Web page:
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Eureka Moment Proves Austrian Theory of the Business Cycle

As many of my readers know, I teach a course in the spring called “Financial Economics” at Chapman University, where I am a Presidential Fellow.

Financial Economics is about the contributions and insights of economists in the field of finance and investing. Over the years, there have been many breakthroughs, such as those from University of Chicago economists Eugene Fama, who championed the efficient market theory and the development of index funds, and Richard Thaler, who advanced the study of “behavioral finance.”

Two of the textbooks used by my class are “A Random Walk Down Wall Street,” by Princeton University Professor Burt Malkiel, and “Stocks for the Long Run,” by the University of Pennsylvania’s Jeremy Siegel, who is known as the Wizard of Wharton.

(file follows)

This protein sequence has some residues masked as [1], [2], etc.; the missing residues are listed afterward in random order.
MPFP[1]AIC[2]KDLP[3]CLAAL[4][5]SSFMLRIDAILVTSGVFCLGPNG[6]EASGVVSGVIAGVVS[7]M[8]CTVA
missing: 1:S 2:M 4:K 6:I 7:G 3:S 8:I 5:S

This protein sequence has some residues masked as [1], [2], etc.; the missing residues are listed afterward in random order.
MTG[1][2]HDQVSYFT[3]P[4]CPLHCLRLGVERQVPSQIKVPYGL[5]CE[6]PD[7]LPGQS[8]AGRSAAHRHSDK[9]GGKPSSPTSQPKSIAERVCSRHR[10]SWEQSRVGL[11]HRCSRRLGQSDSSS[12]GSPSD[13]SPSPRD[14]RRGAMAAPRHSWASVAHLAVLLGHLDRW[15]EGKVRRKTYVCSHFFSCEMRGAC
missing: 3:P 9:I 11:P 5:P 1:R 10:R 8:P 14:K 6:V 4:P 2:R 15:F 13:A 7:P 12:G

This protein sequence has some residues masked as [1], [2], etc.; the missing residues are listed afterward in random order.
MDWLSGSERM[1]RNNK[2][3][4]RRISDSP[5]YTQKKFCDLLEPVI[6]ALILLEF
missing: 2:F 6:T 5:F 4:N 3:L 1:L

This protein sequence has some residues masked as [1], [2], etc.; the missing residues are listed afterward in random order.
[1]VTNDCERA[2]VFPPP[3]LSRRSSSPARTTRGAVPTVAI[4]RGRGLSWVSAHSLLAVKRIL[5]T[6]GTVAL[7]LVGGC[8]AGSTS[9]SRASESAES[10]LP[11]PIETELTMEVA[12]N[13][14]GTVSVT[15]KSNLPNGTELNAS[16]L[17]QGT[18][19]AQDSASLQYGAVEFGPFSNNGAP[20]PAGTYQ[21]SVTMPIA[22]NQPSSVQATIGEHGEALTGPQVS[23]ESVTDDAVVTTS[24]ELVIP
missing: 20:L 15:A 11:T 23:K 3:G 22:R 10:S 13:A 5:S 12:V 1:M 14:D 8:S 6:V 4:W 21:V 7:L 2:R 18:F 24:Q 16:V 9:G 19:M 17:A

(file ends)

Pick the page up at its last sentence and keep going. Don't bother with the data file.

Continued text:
The course also includes the contributions of the great Austrian economists, such as Ludwig von Mises and Friedrich Hayek. Students are required to read my book, “A Viennese Waltz Down Wall Street: Austrian Economics for Investors,” in which I argue that the stock market is more like a dance than a random walk.

Last Monday, I had an eureka moment in my class. I was explaining the Austrian theory of the business cycle to them using my 4-stage model of the economy (a form of Hayek’s triangles). I pointed out that the theory suggests that revenues, profits, employment and even stock prices for certain industries tend to be more volatile the further they are removed from final use (retail).

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